10 questions for Lance Zierlein as he's back home on sports talk radio with John Granato

Lance Zierlein is back with John Granato. GOW MEDIA

This story originally appeared on CultureMap/Houston.

Thomas Wolfe was wrong – you can go home again.

For Lance Zierlein, home is on the radio with longtime co-hosting partner John Granato, and their reunion takes place this morning (November 27) on sports talk stations ESPN97.5 FM and SportsMap 94.1 FM.

Zierlein and Granato previously teamed with ratings success from 1997 to 2007 on KILT 610 AM, and from 2007 to 2011 on KGOW 1560 AM. Zierlein worked with a revolving door of co-hosts on KBME 790 AM between 2011 and 2017.

Zierlein is best known for his pro football insights, backyard cooking exploits and outlandish parody characters like “SEC Guy,” “Coach Slocum on a Mobile,” and “Tony ‘The Hatchet Man’ Valentine.” He also provides college draft analysis for the NFL Network, writes a blog, does a podcast and chases five kids at home. What does he do in his spare time? Trick question, he has no spare time.

Zierlein and Granato will host “The Bench” weekdays from 7-9 am on 97.5 FM. They will be joined by Raheel Ramzanali from 9-10 am, simulcast on 97.5 FM and 94.1 FM.

I caught up with Zierlein last week for 10 fast Q’s and A’s.

1.  What exactly is it about the John and Lance pairing that clicks?

Lance Zierlein: That's an interesting one because I never quite found that click my entire time at 790. I think part of it is because when we got started, John and I were idealistic and more fun-oriented than radio-oriented. We didn't do a show that sounded like it was constructed at a broadcasting school. Because of this lack of standard format, we were able to be ourselves and just do what felt like fun.

2.  Do you listen to sports talk radio?

LZ: Not really. Not anymore. Now I will occasionally tune in if there is a big event happening. But I find most shows to be lacking energy and somewhat boring. It's probably not a fair assessment since the only time I listen is when I'm in my car, and that isn't for very long on most days.

3.  Do your kids think it's cool that Dad is on radio? Do they want you to come to Career Day at school?

LZ: They love that I'm on radio and were pretty angry at me for leaving 790, but mostly it was because the station had a pool table and video games. As for Career Day, my kids tested into a school with very bright kids who have accomplishment-driven parents and a love for things other than sports. I'm sure I would be dead in the water as soon as one of them hit me with "So all you do is talk? That's it?"

4.  You've gained a reputation as a foodie. If you were sentenced to die in prison — and let’s face it, that’s only a matter of time  — what would be your last meal?

LZ: I would ask Seth and Terrance from Pass & Provisions to create a 40-course taste menu and drag that thing out as long as possible.

5.  Sports and politics have become intertwined like never before. Good thing or bad?

LZ: Up to this point, I would say it hasn't been great. We've seen it happen in various instances in the past, and those instances became iconic and meaningful. However, I worry that politics is much less civil than it's ever been, and the idea that good will come from this rather than more divisiveness seems unlikely. I understand why the platform is important but it just seems like the addition of social media has turned sports and politics into a powder keg.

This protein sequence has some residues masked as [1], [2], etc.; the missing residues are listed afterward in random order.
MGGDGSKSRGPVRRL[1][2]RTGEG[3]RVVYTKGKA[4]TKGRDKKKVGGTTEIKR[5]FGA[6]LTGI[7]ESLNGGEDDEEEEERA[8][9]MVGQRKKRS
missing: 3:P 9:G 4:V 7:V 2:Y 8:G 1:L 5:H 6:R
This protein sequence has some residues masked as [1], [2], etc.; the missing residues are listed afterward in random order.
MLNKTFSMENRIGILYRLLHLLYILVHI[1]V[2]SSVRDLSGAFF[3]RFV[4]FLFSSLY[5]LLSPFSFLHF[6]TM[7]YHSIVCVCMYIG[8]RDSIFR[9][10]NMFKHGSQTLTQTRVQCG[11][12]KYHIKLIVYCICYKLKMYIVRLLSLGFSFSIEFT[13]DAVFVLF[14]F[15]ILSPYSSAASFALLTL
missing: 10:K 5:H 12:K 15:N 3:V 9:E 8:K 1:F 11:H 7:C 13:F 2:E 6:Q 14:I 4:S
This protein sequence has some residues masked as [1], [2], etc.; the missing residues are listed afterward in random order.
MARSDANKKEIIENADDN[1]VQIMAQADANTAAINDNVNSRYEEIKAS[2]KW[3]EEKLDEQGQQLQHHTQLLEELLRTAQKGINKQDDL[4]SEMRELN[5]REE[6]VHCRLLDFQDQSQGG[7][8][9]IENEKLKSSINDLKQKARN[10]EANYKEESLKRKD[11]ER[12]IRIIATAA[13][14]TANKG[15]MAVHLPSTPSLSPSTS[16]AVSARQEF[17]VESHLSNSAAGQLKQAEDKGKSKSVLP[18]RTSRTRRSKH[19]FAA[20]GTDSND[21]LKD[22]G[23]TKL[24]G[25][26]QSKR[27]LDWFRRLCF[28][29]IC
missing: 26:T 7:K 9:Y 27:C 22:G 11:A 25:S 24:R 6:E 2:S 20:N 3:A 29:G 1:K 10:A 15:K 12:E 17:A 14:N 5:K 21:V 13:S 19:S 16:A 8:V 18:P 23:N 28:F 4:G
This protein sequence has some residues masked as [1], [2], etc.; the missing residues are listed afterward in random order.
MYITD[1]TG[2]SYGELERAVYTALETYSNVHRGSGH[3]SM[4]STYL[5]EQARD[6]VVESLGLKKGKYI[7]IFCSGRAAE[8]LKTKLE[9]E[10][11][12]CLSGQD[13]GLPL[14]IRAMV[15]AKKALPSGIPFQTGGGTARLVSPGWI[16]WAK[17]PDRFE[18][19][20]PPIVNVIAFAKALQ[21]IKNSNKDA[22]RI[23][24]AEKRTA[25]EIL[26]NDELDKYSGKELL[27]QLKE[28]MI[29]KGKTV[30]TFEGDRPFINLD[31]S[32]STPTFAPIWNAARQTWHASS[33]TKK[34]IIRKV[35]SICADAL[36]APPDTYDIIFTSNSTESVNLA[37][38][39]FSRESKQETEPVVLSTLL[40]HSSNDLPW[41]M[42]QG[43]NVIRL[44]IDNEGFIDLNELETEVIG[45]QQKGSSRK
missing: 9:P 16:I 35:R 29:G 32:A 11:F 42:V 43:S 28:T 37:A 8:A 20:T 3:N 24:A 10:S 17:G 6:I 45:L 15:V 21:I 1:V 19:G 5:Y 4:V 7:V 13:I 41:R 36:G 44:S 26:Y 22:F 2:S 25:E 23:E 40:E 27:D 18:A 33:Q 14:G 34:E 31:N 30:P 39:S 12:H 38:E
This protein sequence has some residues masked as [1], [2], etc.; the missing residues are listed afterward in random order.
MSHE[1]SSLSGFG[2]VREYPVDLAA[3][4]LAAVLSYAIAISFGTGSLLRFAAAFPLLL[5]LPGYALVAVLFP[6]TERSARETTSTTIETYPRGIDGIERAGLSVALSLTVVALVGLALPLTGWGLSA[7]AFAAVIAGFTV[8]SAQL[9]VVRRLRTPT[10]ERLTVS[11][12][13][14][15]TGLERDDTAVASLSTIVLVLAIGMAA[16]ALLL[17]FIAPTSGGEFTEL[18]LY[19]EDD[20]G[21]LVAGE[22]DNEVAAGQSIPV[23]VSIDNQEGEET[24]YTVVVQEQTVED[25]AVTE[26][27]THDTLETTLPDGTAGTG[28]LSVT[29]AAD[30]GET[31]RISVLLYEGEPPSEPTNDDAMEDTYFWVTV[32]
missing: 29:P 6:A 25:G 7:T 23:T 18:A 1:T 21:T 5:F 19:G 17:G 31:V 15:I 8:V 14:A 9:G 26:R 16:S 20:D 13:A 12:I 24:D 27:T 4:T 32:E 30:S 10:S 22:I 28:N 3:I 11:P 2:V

6.  Is there a trick to guaranteeing you’ll get hot French fries at McDonald’s?

LZ: This may just be a myth that I learned from a next-door neighbor in Pecan Grove growing up (I think that's who it was), but he said to order them with no salt. That way they have to make a fresh batch.

7.  Give me your five favorite albums of all time.

LZ: My favorite music is usually directly to memorable times, so they vary based on what I was doing at that time and what my mood was. Also worth noting, with everything going digital, I rarely get entire albums these days, just songs I like. So, in no order —Straight Outta Compton by NWA, Fly or Die by N.E.R.D., Ego Death by The Internet, Urban Flora by Alina Baraz, and Chet Baker's Greatest Hits by Chet Baker.

8.  Describe the photos you had on your bedroom wall when you were a kid.

LZ: There was one of Michael Jackson in a sweet yellow vest with white pants and a white shirt. This was Michael with the early curl. I think he was between Off the Wall and Thriller in this poster. Other than that, I had a two Phi Slamma Jamma posters, a Magic Johnson poster, a football poster called "Speedsters" with a bunch of receivers on it, a Clyde Drexler poster and I think an Isaiah Thomas poster for some unknown reason. I didn't even like him.

9.  Who was the best guest you ever had on the air … and the worst? Describe an interview that went off the tracks.

LZ: The best guest was when we had comedian Patrice O'Neal on location at Nick's Place while at 1560 AM. He was a huge sports fan and we talked about him growing up as a black Celtics fan. We talked about what was going on with LeBron James at the time. We talked about football, about comedy, about relationships. It was very organic and fantastic radio in my opinion. I've listened to it several times since then and still think it's great. Unfortunately, Patrice passed away a couple of years ago.

The worst interview we had was at 610 AM, when ESPN first started its magazine. They asked if we wanted to have a college football writer on and we said yes. We started asking him about Big 12 teams like Texas and Texas A&M (who were not powerhouses at that time) and he didn't know anything about them. We kept him on for maybe four minutes before letting him go.